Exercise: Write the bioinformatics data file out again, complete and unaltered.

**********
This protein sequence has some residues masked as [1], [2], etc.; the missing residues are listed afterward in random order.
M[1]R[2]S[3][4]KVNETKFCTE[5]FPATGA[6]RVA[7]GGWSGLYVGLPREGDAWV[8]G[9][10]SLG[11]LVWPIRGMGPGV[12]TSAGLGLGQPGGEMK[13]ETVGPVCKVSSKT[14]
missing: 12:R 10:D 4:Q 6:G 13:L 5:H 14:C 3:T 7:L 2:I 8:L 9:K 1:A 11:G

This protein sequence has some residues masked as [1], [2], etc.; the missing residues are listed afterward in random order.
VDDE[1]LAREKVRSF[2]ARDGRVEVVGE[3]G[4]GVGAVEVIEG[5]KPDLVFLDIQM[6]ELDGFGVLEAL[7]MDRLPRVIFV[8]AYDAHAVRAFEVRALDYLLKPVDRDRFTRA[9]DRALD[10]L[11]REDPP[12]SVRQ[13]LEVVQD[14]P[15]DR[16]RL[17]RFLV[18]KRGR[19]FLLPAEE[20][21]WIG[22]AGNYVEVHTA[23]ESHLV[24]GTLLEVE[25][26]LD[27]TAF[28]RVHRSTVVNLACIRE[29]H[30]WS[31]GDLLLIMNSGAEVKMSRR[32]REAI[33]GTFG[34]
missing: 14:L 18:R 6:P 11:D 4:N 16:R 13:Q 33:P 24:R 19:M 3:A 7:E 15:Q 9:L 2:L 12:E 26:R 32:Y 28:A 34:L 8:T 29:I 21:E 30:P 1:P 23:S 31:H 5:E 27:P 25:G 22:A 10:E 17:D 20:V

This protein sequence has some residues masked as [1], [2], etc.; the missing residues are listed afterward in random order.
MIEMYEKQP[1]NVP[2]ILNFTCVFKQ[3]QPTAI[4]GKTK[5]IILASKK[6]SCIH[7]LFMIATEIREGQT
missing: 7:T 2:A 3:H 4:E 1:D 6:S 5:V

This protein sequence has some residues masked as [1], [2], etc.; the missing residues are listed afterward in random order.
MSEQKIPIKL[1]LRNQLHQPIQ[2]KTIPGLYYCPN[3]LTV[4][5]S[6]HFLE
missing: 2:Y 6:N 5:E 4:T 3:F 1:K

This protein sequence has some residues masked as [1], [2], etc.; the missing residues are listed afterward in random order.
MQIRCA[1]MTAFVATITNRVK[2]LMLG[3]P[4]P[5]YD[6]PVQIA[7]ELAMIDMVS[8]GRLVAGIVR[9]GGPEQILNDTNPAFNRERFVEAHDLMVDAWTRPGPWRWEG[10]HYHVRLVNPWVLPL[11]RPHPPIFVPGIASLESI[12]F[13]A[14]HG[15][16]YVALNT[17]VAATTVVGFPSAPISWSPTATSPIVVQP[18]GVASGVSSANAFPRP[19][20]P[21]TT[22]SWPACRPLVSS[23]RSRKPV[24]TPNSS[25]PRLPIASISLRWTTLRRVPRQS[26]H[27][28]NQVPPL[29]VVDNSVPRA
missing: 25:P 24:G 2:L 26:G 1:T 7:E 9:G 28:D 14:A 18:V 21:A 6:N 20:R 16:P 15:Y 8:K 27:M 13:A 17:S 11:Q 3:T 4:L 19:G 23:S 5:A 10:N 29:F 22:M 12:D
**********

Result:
This protein sequence has some residues masked as [1], [2], etc.; the missing residues are listed afterward in random order.
M[1]R[2]S[3][4]KVNETKFCTE[5]FPATGA[6]RVA[7]GGWSGLYVGLPREGDAWV[8]G[9][10]SLG[11]LVWPIRGMGPGV[12]TSAGLGLGQPGGEMK[13]ETVGPVCKVSSKT[14]
missing: 12:R 10:D 4:Q 6:G 13:L 5:H 14:C 3:T 7:L 2:I 8:L 9:K 1:A 11:G

This protein sequence has some residues masked as [1], [2], etc.; the missing residues are listed afterward in random order.
VDDE[1]LAREKVRSF[2]ARDGRVEVVGE[3]G[4]GVGAVEVIEG[5]KPDLVFLDIQM[6]ELDGFGVLEAL[7]MDRLPRVIFV[8]AYDAHAVRAFEVRALDYLLKPVDRDRFTRA[9]DRALD[10]L[11]REDPP[12]SVRQ[13]LEVVQD[14]P[15]DR[16]RL[17]RFLV[18]KRGR[19]FLLPAEE[20][21]WIG[22]AGNYVEVHTA[23]ESHLV[24]GTLLEVE[25][26]LD[27]TAF[28]RVHRSTVVNLACIRE[29]H[30]WS[31]GDLLLIMNSGAEVKMSRR[32]REAI[33]GTFG[34]
missing: 14:L 18:R 6:P 11:D 4:N 16:R 13:Q 33:P 24:R 19:M 3:A 7:E 15:Q 9:L 2:L 12:E 26:R 32:Y 28:A 34:L 8:T 29:I 21:E 30:P 1:P 23:S 31:H 5:E 27:P 25:G 22:A 10:E 17:D 20:V

This protein sequence has some residues masked as [1], [2], etc.; the missing residues are listed afterward in random order.
MIEMYEKQP[1]NVP[2]ILNFTCVFKQ[3]QPTAI[4]GKTK[5]IILASKK[6]SCIH[7]LFMIATEIREGQT
missing: 7:T 2:A 3:H 4:E 1:D 6:S 5:V

This protein sequence has some residues masked as [1], [2], etc.; the missing residues are listed afterward in random order.
MSEQKIPIKL[1]LRNQLHQPIQ[2]KTIPGLYYCPN[3]LTV[4][5]S[6]HFLE
missing: 2:Y 6:N 5:E 4:T 3:F 1:K

This protein sequence has some residues masked as [1], [2], etc.; the missing residues are listed afterward in random order.
MQIRCA[1]MTAFVATITNRVK[2]LMLG[3]P[4]P[5]YD[6]PVQIA[7]ELAMIDMVS[8]GRLVAGIVR[9]GGPEQILNDTNPAFNRERFVEAHDLMVDAWTRPGPWRWEG[10]HYHVRLVNPWVLPL[11]RPHPPIFVPGIASLESI[12]F[13]A[14]HG[15][16]YVALNT[17]VAATTVVGFPSAPISWSPTATSPIVVQP[18]GVASGVSSANAFPRP[19][20]P[21]TT[22]SWPACRPLVSS[23]RSRKPV[24]TPNSS[25]PRLPIASISLRWTTLRRVPRQS[26]H[27][28]NQVPPL[29]VVDNSVPRA
missing: 25:P 24:G 2:L 26:G 1:T 7:E 9:G 28:D 14:A 18:V 21:A 6:N 20:R 16:P 15:Y 8:K 27:M 13:A 17:S 11:Q 3:T 4:L 19:G 23:S 5:A 10:N 29:F 22:M 12:D